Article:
The Greece debt crisis explained in less than 100 words

What happens if the banks run out of money?

Hazel Sheffield
Monday 06 July 2015 16:27
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A woman holds the flag of Greece at the 'Greek solidarity festival' in Trafalgar Square, London. The event was held in support of the people of Greece and the cancellation of debt, ahead of their referendum
A woman holds the flag of Greece at the 'Greek solidarity festival' in Trafalgar Square, London. The event was held in support of the people of Greece and the cancellation of debt, ahead of their referendum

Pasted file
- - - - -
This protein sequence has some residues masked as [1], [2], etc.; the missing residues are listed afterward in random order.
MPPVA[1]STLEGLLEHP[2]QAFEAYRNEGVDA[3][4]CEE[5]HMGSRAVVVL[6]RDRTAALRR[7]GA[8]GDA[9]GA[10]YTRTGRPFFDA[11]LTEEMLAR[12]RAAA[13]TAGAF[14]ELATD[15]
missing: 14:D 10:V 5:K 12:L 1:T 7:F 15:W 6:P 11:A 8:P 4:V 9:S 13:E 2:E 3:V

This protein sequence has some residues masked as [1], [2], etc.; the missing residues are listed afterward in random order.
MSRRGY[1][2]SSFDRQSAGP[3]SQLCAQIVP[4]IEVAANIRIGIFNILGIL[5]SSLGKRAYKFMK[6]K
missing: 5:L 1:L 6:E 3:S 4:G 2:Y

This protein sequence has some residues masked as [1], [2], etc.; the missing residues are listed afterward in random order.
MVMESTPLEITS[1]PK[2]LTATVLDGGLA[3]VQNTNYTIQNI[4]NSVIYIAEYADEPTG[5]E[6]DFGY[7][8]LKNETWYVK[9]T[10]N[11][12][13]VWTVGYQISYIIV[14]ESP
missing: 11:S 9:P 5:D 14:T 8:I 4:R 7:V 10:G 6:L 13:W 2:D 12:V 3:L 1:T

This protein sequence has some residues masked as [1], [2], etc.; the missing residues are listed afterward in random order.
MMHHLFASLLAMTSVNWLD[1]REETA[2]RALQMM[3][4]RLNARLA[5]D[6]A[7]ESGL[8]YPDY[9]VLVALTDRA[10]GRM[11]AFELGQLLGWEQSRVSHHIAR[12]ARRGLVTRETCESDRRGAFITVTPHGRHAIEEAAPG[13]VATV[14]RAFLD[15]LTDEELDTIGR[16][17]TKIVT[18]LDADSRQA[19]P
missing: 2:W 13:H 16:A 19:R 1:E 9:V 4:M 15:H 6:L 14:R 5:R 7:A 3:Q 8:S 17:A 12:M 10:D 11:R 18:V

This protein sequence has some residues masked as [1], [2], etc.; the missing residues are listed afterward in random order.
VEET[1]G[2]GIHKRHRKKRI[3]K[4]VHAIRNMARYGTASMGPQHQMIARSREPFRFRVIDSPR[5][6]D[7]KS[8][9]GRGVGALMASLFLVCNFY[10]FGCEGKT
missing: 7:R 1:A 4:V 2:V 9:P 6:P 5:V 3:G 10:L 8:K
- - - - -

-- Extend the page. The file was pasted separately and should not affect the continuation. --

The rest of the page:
Greeks have voted in support of their prime minister Alexis Tsipras to shun the austerity proposals of Greece's European lenders.

Not sure what that means? Here's the Greece debt crisis in less than 100 words:

Greece owes European countries and international bodies €340bn borrowed over the past five years.

To afford the debt repayments, Greece made huge cuts leaving many impoverished.

In February, a fed-up population elected the left-wing Syriza party.

As Greece lagged on repayments, they were told to make more cuts, or lose aid. Syriza refused and asked the people whether they agreed in Sunday’s referendum. They did.

The big problem now is Greek banks are running out of money. If they do, Greece will have to start printing its own currency – the drachma - and drop out of the euro.

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